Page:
I'm trying to find a collision for the following (modified) Merkle–Damgård hash function.

Suppose we already have a hash function $h : \mathbb{Z}_2^{2·n} \to \mathbb{Z}_2^n$ for fixed length bit strings, with $h(0\ldots 0)= 0\ldots 0$.

The input $x$ (bit string, variable size) is divided into blocks $x_j$ of $n$ bit each, padding the last block with zeroes if necessary: $$ \overbrace{x_0}^{n \text{ bit}}|| \overbrace{x_1}^{n \text{ bit}}|| \ldots|| \overbrace{x_{i-2}}^{n \text{ bit}}||\overbrace{x_{i-1}|| 0\ldots 0}^{n \text{ bit}} $$

We add another block $x_{i}$ of $n$ bit, containing the binary representation of $|x|$ (length of x), resulting in:

$$ \overbrace{x_0}^{n \text{ bit}}||\overbrace{x_1}^{n \text{ bit}}||\ldots||\overbrace{x_{i-2}}^{n \text{ bit}}||\overbrace{x_{i-1} 0\ldots 0}^{n \text{ bit}}||\overbrace{|x|}^{n \text{ bit}} $$

Therefore we have $i+1$ blocks of $n$ bit each. For $0\leq j\leq i$, refer to the $j$th block as $b_j$.
Define $y_0 := 0\ldots 0||b_0$ and $y_j := h(y_{j-1})||b_j$ for $1\leq j\leq i$
($0\ldots 0||b_0$ and respectively $h(y_{j-1})||b_j$ means concatenating everything together).

The hash function $h^*$ is then defined as $$h^*(x) := h(y_i)$$

How can one find a collision for $h^*$ without having one for $h$?

  • $\begingroup$ Are you asking if someone can find a way to find a collision in the above construction? $\endgroup$
    – poncho
    Jan 19, 2013 at 20:15
  • $\begingroup$ Yes, exactly -- without having one for $h$. $\endgroup$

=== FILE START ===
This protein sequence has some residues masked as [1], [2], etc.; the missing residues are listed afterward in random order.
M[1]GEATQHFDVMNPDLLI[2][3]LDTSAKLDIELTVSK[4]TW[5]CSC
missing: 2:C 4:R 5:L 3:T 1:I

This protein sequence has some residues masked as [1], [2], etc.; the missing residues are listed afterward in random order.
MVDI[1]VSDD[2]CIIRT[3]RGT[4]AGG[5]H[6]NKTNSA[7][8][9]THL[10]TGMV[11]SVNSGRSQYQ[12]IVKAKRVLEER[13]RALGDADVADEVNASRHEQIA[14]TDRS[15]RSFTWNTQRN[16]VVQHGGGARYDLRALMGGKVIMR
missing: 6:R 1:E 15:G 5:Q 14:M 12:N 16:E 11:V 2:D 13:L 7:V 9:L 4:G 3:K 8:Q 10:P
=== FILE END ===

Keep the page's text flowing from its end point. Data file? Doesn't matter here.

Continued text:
– user4797
    Jan 19, 2013 at 20:36
  • $\begingroup$ What precisely does $y_j := h(y_{j-1}) b_j$ mean? What operation are you using to combine $h(y_{j-1})$ and $b_j$ together? $\endgroup$
    – poncho
    Jan 19, 2013 at 20:44
  • $\begingroup$ Just concatenating them together. $\endgroup$
    – user4797
    Jan 19, 2013 at 20:48
  • $\begingroup$ Welcome to Cryptography Stack Exchange. I edited your question to use the more usual $||$ notation for concatenation, and to make the input and output size of $h$ clear. Feel free to edit again if you don't like this. $\endgroup$ Jan 20, 2013 at 1:23

1 Answer 1


The answer is that you can't; if you have a collision in $h^*$, you also have a collision in $h$.

The standard way to prove a collision-resistant hash based on a hash-resistant primitive is to show that if we are given a collision in the full hash, we can show that gives us a collision in the primitive. Hence if we believe we can't find a collision in the primitive, we hence can't find a collision in the full hash.

That technique appears to work quite well here.

Suppose we are given two colliding messages $M$ and $M'$, that is $M \neq M'$ and $h^*(M) = h^*(M')$. We will show how to examine how the two messages $M$ and $M'$ are processed by $h^*$ to show that there must have been some internal collision on one of the calls to $h$.

First, consider the case that $y_i \ne y'_i$. If that is the case, then we immediately have a collision, because $h(y_i) = h^*(M) = h^*(M') = h(y'_i)$

The other possible case is that $y_i = y'_i$. This implies that the length of the messages $M, M'$ are the same (because the lengths of $M, M'$ are included in the values $y_j, y'_j$.

We also know that $M, M'$ differ somewhere, that is, in at least one $n$-bit block. Let us call $j$ one of the positions that $M$ and $M'$ differ; that is, $b_j \neq b'_j$. This immediately implies that $y_j \neq y'_j$ (because $y_j, y'_j$ contain $b_j, b'_j$ as substrings).

Because $y_j \ne y'_j$ and $y_i = y'_i$ and $j<i$, that means there must be a $j \le k < i$ where $y_k \ne y'_k$ and $y_{k+1} = y'_{k+1}$. That immediately gives us a hash collision in h, because $h(y_k) = h(y'_k)$


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